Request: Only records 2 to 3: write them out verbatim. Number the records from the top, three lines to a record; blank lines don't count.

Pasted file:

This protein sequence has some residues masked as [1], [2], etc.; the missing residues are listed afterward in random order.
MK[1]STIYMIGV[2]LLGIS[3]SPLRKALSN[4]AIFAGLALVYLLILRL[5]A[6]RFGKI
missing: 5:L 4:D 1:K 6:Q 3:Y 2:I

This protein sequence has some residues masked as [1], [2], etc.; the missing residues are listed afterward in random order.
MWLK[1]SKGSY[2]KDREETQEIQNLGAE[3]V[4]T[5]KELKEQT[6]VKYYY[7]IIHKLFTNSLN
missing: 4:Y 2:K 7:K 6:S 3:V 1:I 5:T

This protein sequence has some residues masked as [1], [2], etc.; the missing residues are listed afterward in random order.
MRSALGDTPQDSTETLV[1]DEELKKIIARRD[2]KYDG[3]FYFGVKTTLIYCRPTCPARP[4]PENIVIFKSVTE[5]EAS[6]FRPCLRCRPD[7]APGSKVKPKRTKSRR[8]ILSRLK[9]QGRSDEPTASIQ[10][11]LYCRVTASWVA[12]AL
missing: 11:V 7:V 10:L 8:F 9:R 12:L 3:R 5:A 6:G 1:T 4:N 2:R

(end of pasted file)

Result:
This protein sequence has some residues masked as [1], [2], etc.; the missing residues are listed afterward in random order.
MWLK[1]SKGSY[2]KDREETQEIQNLGAE[3]V[4]T[5]KELKEQT[6]VKYYY[7]IIHKLFTNSLN
missing: 4:Y 2:K 7:K 6:S 3:V 1:I 5:T

This protein sequence has some residues masked as [1], [2], etc.; the missing residues are listed afterward in random order.
MRSALGDTPQDSTETLV[1]DEELKKIIARRD[2]KYDG[3]FYFGVKTTLIYCRPTCPARP[4]PENIVIFKSVTE[5]EAS[6]FRPCLRCRPD[7]APGSKVKPKRTKSRR[8]ILSRLK[9]QGRSDEPTASIQ[10][11]LYCRVTASWVA[12]AL
missing: 11:V 7:V 10:L 8:F 9:R 12:L 3:R 5:A 6:G 1:T 4:N 2:R